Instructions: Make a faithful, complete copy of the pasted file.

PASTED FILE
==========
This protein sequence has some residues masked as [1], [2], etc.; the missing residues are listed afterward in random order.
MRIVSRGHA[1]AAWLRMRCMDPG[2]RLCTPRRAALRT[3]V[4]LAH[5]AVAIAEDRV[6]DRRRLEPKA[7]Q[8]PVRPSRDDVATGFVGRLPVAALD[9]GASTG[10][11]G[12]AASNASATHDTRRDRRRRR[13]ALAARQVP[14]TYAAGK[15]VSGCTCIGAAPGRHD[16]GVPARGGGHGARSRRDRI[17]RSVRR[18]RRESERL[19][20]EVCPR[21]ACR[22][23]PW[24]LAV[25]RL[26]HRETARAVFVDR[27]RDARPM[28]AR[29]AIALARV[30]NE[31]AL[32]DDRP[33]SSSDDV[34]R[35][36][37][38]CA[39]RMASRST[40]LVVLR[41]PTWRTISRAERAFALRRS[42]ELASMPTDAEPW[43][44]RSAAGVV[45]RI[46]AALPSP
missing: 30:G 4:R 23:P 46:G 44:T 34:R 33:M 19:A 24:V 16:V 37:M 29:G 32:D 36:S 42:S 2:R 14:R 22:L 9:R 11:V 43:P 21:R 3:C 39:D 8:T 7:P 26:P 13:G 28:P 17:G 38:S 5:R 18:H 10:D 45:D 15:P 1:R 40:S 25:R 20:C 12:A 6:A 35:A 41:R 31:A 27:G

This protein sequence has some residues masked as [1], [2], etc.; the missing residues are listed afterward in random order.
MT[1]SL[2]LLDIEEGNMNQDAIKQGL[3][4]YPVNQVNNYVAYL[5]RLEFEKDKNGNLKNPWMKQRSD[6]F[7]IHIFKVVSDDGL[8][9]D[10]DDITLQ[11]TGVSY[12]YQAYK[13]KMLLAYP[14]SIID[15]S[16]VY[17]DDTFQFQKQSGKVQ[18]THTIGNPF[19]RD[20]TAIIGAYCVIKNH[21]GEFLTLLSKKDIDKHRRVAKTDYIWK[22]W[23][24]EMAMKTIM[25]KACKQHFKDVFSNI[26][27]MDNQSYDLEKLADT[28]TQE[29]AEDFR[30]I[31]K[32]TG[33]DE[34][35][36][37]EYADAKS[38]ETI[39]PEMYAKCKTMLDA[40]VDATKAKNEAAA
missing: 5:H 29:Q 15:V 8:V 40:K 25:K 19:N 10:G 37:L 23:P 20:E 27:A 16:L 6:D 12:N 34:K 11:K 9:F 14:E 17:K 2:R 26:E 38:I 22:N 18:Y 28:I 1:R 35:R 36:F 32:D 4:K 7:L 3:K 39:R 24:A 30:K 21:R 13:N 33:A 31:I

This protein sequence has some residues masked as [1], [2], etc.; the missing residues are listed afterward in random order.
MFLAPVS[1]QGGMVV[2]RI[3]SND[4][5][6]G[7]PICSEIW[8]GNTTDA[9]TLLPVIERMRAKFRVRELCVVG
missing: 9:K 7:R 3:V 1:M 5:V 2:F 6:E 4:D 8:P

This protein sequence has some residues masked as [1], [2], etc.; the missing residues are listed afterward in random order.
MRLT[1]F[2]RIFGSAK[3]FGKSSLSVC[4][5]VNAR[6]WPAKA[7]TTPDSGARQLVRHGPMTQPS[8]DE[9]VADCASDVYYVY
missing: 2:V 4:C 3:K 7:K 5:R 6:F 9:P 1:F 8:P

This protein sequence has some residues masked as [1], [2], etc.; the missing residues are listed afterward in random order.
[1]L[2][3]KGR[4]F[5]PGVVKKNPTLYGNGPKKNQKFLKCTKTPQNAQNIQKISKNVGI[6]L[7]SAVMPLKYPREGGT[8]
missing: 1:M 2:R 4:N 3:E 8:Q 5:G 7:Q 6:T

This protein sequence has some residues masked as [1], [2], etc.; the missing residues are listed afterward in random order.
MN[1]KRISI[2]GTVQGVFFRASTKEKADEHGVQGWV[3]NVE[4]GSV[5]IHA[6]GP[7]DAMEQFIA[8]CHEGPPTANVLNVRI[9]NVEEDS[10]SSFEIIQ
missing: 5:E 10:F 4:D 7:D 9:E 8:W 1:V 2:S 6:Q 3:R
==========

This protein sequence has some residues masked as [1], [2], etc.; the missing residues are listed afterward in random order.
MRIVSRGHA[1]AAWLRMRCMDPG[2]RLCTPRRAALRT[3]V[4]LAH[5]AVAIAEDRV[6]DRRRLEPKA[7]Q[8]PVRPSRDDVATGFVGRLPVAALD[9]GASTG[10][11]G[12]AASNASATHDTRRDRRRRR[13]ALAARQVP[14]TYAAGK[15]VSGCTCIGAAPGRHD[16]GVPARGGGHGARSRRDRI[17]RSVRR[18]RRESERL[19][20]EVCPR[21]ACR[22][23]PW[24]LAV[25]RL[26]HRETARAVFVDR[27]RDARPM[28]AR[29]AIALARV[30]NE[31]AL[32]DDRP[33]SSSDDV[34]R[35][36][37][38]CA[39]RMASRST[40]LVVLR[41]PTWRTISRAERAFALRRS[42]ELASMPTDAEPW[43][44]RSAAGVV[45]RI[46]AALPSP
missing: 30:G 4:R 23:P 46:G 44:T 34:R 33:M 19:A 24:V 16:V 37:M 29:G 32:D 36:S 42:S 2:R 14:R 22:L 9:R 11:V 43:P 21:R 3:C 39:D 8:T 7:P 26:P 13:G 28:P 17:G 38:S 5:R 18:H 10:D 45:D 15:P 1:R 40:S 25:R 20:C 12:A 6:A 35:A 41:R 31:A 27:G

This protein sequence has some residues masked as [1], [2], etc.; the missing residues are listed afterward in random order.
MT[1]SL[2]LLDIEEGNMNQDAIKQGL[3][4]YPVNQVNNYVAYL[5]RLEFEKDKNGNLKNPWMKQRSD[6]F[7]IHIFKVVSDDGL[8][9]D[10]DDITLQ[11]TGVSY[12]YQAYK[13]KMLLAYP[14]SIID[15]S[16]VY[17]DDTFQFQKQSGKVQ[18]THTIGNPF[19]RD[20]TAIIGAYCVIKNH[21]GEFLTLLSKKDIDKHRRVAKTDYIWK[22]W[23][24]EMAMKTIM[25]KACKQHFKDVFSNI[26][27]MDNQSYDLEKLADT[28]TQE[29]AEDFR[30]I[31]K[32]TG[33]DE[34][35][36][37]EYADAKS[38]ETI[39]PEMYAKCKTMLDA[40]VDATKAKNEAAA
missing: 5:H 29:Q 15:V 8:V 40:K 25:K 19:N 10:G 37:L 23:P 20:E 27:A 16:L 6:D 12:N 34:K 11:K 9:F 14:E 17:K 2:R 26:E 38:I 22:N 18:Y 28:I 1:R 35:R 36:F 32:D 4:K 7:L 3:K 39:R 24:A 30:K 21:R 13:N 33:A 31:I

This protein sequence has some residues masked as [1], [2], etc.; the missing residues are listed afterward in random order.
MFLAPVS[1]QGGMVV[2]RI[3]SND[4][5][6]G[7]PICSEIW[8]GNTTDA[9]TLLPVIERMRAKFRVRELCVVG
missing: 9:K 7:R 3:V 1:M 5:V 2:F 6:E 4:D 8:P

This protein sequence has some residues masked as [1], [2], etc.; the missing residues are listed afterward in random order.
MRLT[1]F[2]RIFGSAK[3]FGKSSLSVC[4][5]VNAR[6]WPAKA[7]TTPDSGARQLVRHGPMTQPS[8]DE[9]VADCASDVYYVY
missing: 2:V 4:C 3:K 7:K 5:R 6:F 9:P 1:F 8:P

This protein sequence has some residues masked as [1], [2], etc.; the missing residues are listed afterward in random order.
[1]L[2][3]KGR[4]F[5]PGVVKKNPTLYGNGPKKNQKFLKCTKTPQNAQNIQKISKNVGI[6]L[7]SAVMPLKYPREGGT[8]
missing: 1:M 2:R 4:N 3:E 8:Q 5:G 7:Q 6:T

This protein sequence has some residues masked as [1], [2], etc.; the missing residues are listed afterward in random order.
MN[1]KRISI[2]GTVQGVFFRASTKEKADEHGVQGWV[3]NVE[4]GSV[5]IHA[6]GP[7]DAMEQFIA[8]CHEGPPTANVLNVRI[9]NVEEDS[10]SSFEIIQ
missing: 5:E 10:F 4:D 7:D 9:E 8:W 1:V 2:S 6:Q 3:R